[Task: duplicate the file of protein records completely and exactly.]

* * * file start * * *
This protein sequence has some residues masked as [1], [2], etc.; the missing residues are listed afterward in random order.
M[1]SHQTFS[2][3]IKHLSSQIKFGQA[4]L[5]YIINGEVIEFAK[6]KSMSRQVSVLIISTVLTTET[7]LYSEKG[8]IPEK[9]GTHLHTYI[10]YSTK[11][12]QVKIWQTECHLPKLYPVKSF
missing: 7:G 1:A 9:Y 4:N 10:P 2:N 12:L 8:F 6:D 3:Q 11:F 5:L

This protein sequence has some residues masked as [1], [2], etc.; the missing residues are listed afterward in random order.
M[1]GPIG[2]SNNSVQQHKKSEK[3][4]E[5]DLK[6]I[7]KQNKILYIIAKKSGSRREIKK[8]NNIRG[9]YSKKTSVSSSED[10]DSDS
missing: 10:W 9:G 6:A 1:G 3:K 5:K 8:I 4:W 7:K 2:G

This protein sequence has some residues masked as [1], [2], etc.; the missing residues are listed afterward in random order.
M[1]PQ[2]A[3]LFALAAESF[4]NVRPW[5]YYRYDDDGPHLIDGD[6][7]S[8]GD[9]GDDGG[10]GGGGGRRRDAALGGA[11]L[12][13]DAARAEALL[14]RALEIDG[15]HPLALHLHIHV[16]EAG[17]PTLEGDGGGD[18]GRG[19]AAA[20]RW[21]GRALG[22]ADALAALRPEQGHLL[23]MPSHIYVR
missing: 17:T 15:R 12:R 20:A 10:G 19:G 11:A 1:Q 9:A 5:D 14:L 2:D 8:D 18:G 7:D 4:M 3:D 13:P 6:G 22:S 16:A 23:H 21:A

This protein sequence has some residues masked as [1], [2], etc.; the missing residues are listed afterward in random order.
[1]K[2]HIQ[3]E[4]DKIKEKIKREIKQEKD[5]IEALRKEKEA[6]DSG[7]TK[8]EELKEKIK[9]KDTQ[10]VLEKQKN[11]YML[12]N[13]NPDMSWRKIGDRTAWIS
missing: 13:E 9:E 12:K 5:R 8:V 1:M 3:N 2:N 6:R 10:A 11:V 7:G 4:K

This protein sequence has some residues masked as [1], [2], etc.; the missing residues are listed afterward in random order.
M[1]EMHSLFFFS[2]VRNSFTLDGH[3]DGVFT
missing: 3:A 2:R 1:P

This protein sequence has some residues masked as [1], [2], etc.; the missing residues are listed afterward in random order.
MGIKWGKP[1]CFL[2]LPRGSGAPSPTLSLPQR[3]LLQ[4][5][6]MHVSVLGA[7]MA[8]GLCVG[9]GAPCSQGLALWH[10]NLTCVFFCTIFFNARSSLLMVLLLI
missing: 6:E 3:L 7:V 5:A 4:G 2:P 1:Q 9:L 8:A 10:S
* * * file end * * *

This protein sequence has some residues masked as [1], [2], etc.; the missing residues are listed afterward in random order.
M[1]SHQTFS[2][3]IKHLSSQIKFGQA[4]L[5]YIINGEVIEFAK[6]KSMSRQVSVLIISTVLTTET[7]LYSEKG[8]IPEK[9]GTHLHTYI[10]YSTK[11][12]QVKIWQTECHLPKLYPVKSF
missing: 7:G 1:A 9:Y 4:N 10:P 2:N 12:L 8:F 6:D 3:Q 11:F 5:L

This protein sequence has some residues masked as [1], [2], etc.; the missing residues are listed afterward in random order.
M[1]GPIG[2]SNNSVQQHKKSEK[3][4]E[5]DLK[6]I[7]KQNKILYIIAKKSGSRREIKK[8]NNIRG[9]YSKKTSVSSSED[10]DSDS
missing: 10:W 9:G 6:A 1:G 3:K 5:K 8:I 4:W 7:K 2:G

This protein sequence has some residues masked as [1], [2], etc.; the missing residues are listed afterward in random order.
M[1]PQ[2]A[3]LFALAAESF[4]NVRPW[5]YYRYDDDGPHLIDGD[6][7]S[8]GD[9]GDDGG[10]GGGGGRRRDAALGGA[11]L[12][13]DAARAEALL[14]RALEIDG[15]HPLALHLHIHV[16]EAG[17]PTLEGDGGGD[18]GRG[19]AAA[20]RW[21]GRALG[22]ADALAALRPEQGHLL[23]MPSHIYVR
missing: 17:T 15:R 12:R 20:A 10:G 19:G 11:A 1:Q 9:A 5:D 14:L 2:D 8:D 18:G 7:D 4:M 3:D 13:P 6:G 22:S 16:A 23:H 21:A

This protein sequence has some residues masked as [1], [2], etc.; the missing residues are listed afterward in random order.
[1]K[2]HIQ[3]E[4]DKIKEKIKREIKQEKD[5]IEALRKEKEA[6]DSG[7]TK[8]EELKEKIK[9]KDTQ[10]VLEKQKN[11]YML[12]N[13]NPDMSWRKIGDRTAWIS
missing: 13:E 9:E 12:K 5:R 8:V 1:M 3:N 2:N 6:R 10:A 11:V 7:G 4:K

This protein sequence has some residues masked as [1], [2], etc.; the missing residues are listed afterward in random order.
M[1]EMHSLFFFS[2]VRNSFTLDGH[3]DGVFT
missing: 3:A 2:R 1:P

This protein sequence has some residues masked as [1], [2], etc.; the missing residues are listed afterward in random order.
MGIKWGKP[1]CFL[2]LPRGSGAPSPTLSLPQR[3]LLQ[4][5][6]MHVSVLGA[7]MA[8]GLCVG[9]GAPCSQGLALWH[10]NLTCVFFCTIFFNARSSLLMVLLLI
missing: 6:E 3:L 7:V 5:A 4:G 2:P 1:Q 9:L 8:A 10:S